Northern Ireland

Patient increase at Ulster Hospital when City A&E closes

The Ulster Hospital
Image caption Staff at the Ulster Hospital expect a 15% increase in patients when the City's A&E closes

The Ulster Hospital is expecting 10,000 extra people, of which 2,000 will be admitted, when the A&E department at Belfast City Hospital closes.

The City's accident and emergency department will close on a temporary basis on 1 November.

A number of measures are in place to cope with increased patient numbers at the Ulster over the coming months.

The hospital already has the busiest A&E in Belfast with 75,000 patients a year.

There will be more staff in the Ulster's A&E, but elective surgery at the hospital will be restricted for a period.

Other measures include opening two wards and more day procedures where patients are not admitted to hospital.

The south-eastern trust has also asked that only one person is to accompany A&E patients, to ensure the waiting area in the emergency department does not become overcrowded.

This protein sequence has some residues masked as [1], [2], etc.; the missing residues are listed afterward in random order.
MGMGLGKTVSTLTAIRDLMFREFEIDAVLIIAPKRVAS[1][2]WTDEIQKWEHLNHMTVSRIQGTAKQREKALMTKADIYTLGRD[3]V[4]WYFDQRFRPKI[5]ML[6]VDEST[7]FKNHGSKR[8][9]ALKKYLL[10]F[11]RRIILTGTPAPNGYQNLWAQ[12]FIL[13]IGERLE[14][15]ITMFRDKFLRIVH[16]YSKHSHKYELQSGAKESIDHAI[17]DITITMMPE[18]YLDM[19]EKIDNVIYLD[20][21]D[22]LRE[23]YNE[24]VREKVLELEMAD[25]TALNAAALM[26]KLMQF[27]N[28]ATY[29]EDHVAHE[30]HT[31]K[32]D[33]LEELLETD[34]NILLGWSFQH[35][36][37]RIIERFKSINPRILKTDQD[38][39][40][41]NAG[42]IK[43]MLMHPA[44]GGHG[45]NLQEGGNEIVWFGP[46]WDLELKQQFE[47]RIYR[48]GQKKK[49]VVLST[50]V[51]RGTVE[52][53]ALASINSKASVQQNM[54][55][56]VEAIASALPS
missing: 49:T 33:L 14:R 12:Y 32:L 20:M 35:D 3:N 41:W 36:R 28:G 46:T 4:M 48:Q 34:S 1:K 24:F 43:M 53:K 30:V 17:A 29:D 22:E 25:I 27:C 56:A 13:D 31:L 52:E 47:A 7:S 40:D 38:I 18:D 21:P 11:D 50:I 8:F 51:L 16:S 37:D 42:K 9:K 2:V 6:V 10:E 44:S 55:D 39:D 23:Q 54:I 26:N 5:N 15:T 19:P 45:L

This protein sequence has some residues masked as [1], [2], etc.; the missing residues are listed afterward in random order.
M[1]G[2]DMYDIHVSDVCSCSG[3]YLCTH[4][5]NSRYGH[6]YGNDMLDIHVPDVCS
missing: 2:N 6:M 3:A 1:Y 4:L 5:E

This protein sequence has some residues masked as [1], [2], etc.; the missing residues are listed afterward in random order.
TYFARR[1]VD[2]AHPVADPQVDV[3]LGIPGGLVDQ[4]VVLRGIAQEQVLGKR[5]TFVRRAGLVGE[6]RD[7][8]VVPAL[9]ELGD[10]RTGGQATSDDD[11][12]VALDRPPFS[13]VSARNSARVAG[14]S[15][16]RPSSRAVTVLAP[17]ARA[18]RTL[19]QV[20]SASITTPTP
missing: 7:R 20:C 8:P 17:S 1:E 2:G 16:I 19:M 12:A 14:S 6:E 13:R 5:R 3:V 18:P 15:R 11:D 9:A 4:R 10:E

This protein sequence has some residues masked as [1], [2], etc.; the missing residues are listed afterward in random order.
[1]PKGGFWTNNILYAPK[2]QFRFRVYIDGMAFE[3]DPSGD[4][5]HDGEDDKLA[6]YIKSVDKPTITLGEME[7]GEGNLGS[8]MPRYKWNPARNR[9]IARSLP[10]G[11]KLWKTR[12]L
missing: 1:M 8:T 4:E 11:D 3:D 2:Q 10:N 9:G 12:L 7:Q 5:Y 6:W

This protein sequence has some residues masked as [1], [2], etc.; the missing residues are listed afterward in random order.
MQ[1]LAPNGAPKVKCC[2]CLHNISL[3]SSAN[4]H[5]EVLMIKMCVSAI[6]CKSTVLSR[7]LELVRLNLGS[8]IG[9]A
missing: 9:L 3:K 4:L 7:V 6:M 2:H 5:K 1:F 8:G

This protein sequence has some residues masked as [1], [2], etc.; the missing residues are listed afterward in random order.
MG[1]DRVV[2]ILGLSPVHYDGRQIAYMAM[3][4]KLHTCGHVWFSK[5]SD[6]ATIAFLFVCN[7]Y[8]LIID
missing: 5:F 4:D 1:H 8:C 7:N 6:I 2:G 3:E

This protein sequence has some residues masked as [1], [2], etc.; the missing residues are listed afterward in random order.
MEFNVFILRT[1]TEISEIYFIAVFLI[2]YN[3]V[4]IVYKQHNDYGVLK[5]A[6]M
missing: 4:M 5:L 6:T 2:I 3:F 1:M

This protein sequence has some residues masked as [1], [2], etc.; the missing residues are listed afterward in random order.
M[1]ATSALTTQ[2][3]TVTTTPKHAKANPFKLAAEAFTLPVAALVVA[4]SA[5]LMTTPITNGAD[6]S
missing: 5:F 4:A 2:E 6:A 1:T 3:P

'Increased demand'

The director of hospital services Seamus McGoran said November would be a challenging month.

"Not all of the additional capacity will be in place from 1 November," he said.

"However, we do have contingency plans and these will help address the increased demand on services. I would ask the public to bear with us."

The clinical director of emergency care reform Sean McGovern said patients should make use of the GP out-of-hours service, and the minor injuries units at Bangor and Ards hospitals.

"When the system is under pressure, it is even more important that patients do the right thing, and make appropriate use of the services on offer," he said.

The Belfast Health Trust has described the closure as of the City A&E as temporary but health unions say they believe the move is a step towards the permanent withdrawal of the service.

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